MLB Free Agents 2012: 5 Teams That Should Be Vying for Heath Bell
A premier closer is wasted on a last-place team, and the Padres will have to settle for Type-A free-agent compensation when Heath Bell is rewarded this offseason. Only Mariano Rivera can compare to Bell’s consistent dominance over the last five years, and he could fetch more than fellow free-agent Jonathan Papelbon to become to second highest paid player at the position.
The market for elite closers should be tempered by recent excessive deals to Francisco Rodriguez and Rafael Soriano, as the value of a ninth-inning eater fluctuates based on the needs on top-spending contenders.
Here are five teams that have the payroll room and need for an elite closer like Heath Bell to push them over the top.
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Long-time setup man Ryan Madson capably stepped into the closer’s role after incumbent Brad Lidge couldn’t put his arm together in 2011. Buying Bell would strain a payroll already filled by a well-paid rotation, with Ryan Howard and Chase Utley.
Both shortstop Jimmy Rollins and Ryan Madson are free agents, and replacing them with Heath Bell would be a death sentence for lineups that can’t tame Roy Halladay, Cole Hamels, Cliff Lee and Co.
The Phillies might get the most use out of a costly expenditure like Bell and are therefore an extremely viable option.
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The Rangers added stud setup men Mike Adams and Koji Uehara at the trade deadline, but would ideally like to move closer Neftali Feliz into the starting rotation. The void would create an instant need for Adams’ former San Diego teammate.
Given the Rangers' public desire to attract big-name free agents like Albert Pujols, we can assure that there is plenty of money to afford an arm like Heath Bell.
Los Angeles Dodgers
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Predicting the Dodgers offseason has a lot more to do with the ownership, as Frank McCourt could sell the team in time to make a big free-agent splash. Buyers are already lining up, but any delay will likely keep the team in limbo until stars like Heath Bell are off the market and homegrown talents like Andre Either and Matt Kemp will want their own contracts to be addressed.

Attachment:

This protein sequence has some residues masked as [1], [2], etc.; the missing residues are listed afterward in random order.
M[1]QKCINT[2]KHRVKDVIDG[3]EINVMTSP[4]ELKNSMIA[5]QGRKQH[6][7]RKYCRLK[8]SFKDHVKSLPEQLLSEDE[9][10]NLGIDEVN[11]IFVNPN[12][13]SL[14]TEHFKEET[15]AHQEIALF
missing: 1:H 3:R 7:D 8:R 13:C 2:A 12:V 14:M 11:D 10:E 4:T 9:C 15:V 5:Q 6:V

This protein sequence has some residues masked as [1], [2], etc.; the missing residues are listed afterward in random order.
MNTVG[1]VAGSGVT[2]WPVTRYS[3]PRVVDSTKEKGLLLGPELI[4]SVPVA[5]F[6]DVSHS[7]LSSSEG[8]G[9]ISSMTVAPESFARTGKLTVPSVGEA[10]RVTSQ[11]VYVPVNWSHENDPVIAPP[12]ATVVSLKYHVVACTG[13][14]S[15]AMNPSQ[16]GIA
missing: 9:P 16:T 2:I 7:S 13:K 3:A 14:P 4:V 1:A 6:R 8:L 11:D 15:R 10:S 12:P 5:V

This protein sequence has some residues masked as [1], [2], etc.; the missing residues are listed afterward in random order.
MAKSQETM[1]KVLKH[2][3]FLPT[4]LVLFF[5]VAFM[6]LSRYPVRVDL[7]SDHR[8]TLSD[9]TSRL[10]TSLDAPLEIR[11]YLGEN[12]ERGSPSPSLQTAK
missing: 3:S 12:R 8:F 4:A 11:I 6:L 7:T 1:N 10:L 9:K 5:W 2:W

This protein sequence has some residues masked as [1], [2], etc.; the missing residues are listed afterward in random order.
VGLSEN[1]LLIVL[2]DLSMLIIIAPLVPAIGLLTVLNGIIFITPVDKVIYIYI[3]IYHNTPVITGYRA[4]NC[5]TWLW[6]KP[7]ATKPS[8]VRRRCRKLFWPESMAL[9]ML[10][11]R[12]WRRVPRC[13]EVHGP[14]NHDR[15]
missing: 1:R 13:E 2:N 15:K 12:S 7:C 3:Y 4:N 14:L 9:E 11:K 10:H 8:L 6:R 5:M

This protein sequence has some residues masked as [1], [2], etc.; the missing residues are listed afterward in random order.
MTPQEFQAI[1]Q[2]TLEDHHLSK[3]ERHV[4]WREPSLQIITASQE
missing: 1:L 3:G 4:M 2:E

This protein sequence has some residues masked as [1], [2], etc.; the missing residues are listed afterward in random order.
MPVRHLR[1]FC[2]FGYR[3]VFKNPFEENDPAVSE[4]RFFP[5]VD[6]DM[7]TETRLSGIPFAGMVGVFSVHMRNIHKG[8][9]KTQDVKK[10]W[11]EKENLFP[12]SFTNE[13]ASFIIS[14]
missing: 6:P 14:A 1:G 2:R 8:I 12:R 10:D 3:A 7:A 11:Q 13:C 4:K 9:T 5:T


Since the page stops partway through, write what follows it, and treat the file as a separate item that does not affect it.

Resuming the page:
While Javy Guerra filled in for the broken Jonathan Broxton as closer last season with a 2.31 ERA and 1.18 WHIP, he is not a bona fide stopper like Bell, and taking a division rival’s asset is usually a good play.
St. Louis Cardinals
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The defending World Series champions could have ample money to spend if Albert Pujols skips town and they lack a sure-thing at the back of their bullpen. Jason Motte was downright filthy in the playoffs (.49 WHIP), but has been anything but reliable in the three seasons of failing to become the team’s full-time closer. Young flamethrower Fernando Salas is still untested.
With Adam Wainwright expected to return in 2012 and Albert on the fence, the Cardinals could sign Heath Bell and defend their title behind dominant pitching.
Boston Red Sox
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Free-agent incumbent Jonathan Papelbon could command even more money than Heath Bell coming off a lock-down season (2.94 ERA, .93 WHIP), but was inconsistent in 2010 and could be a casualty of a clubhouse in need of major overhaul.
The reason to pay Papelbon more than Bell is that he comes AL East-battle tested and has performed deep into the postseason—but he simply hasn’t been as consistent year-to-year.
Bell may be discounted for pitching in Petco Park, the major’s largest baseball diamond, and a move to Fenway would be a challenge, but he could actually be a cost-saving move for a team in major need of a roster overhaul.